New York Yankees (15-10)—CONTENDER
The New York Yankees couldn’t have asked for a better record entering May after going into the regular season with a ton of talent on the disabled list. New York is still very much in contention and should only improve as players start coming back.
The Bronx Bombers have had great starts from Robinson Cano—as many could’ve expected—along with Vernon Wells and Travis Hafner, who look like they’re still in their respective primes. Just wait for Curtis Granderson, Derek Jeter and Mark Teixeira to return.
Baltimore Orioles (15-11)—PRETENDER
The Baltimore Orioles may have had enough luck and skill to sneak into the postseason last season, but this year is much different. Baltimore’s hitting has been relatively great with Chris Davis—who’s an early MVP candidate—leading the way.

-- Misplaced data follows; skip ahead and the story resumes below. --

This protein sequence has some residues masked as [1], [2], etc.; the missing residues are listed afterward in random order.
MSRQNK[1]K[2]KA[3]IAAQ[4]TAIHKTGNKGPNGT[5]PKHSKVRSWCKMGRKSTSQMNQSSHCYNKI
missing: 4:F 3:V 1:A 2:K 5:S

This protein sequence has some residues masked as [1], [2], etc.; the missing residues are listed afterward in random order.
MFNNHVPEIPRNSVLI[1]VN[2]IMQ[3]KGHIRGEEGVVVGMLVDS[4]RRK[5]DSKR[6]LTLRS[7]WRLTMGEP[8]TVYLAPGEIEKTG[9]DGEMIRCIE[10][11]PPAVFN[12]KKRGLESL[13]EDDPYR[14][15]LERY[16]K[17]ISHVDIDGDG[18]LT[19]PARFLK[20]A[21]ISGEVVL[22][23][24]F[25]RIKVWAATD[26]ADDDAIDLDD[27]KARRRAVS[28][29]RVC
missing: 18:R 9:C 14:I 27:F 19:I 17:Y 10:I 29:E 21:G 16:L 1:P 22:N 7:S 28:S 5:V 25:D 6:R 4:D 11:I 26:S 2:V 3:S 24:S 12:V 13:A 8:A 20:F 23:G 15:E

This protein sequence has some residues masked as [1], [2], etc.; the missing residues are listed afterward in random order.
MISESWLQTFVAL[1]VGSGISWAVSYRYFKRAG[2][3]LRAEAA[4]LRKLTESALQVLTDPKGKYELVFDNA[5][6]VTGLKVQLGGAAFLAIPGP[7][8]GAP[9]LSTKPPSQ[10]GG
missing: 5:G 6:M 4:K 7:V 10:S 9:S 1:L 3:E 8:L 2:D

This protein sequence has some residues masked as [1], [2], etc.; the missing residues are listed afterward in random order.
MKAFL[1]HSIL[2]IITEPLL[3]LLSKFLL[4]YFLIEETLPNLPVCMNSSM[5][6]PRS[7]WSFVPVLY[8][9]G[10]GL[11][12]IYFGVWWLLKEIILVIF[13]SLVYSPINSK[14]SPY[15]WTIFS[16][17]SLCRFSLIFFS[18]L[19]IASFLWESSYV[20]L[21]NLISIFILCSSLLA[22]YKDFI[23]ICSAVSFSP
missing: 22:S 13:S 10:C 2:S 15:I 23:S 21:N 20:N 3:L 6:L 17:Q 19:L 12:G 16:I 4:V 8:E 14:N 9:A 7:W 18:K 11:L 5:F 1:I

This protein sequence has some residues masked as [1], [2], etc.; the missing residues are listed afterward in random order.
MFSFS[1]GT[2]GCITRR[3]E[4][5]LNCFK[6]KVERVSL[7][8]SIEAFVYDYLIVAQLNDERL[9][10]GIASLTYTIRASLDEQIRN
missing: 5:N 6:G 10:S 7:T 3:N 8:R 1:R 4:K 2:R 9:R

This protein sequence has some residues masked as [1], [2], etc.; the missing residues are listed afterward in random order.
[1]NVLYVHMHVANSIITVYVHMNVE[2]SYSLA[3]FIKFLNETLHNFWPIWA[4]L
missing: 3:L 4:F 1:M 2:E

It will be Baltimore’s pitching, though, that keeps it out of the 2013 playoffs. The Orioles staff currently ranks 21st in WAR, and that’s mainly because of the starters. Wei-Yin Chen (2-2, 2.53 ERA) has been fine. Jason Hammel (3-1, 3.82 ERA) hasn’t been much better. No other starting pitcher has stood out, mainly because of command issues that have led to too many walks.
Tampa Bay Rays (12-13)—PRETENDER
The problem with the Tampa Bay Rays through April is that they haven’t really clicked yet. The offense has been good at times, and at other times so has the pitching, but rarely have both been good at the same time, hence the sub-.500 record through 25 games.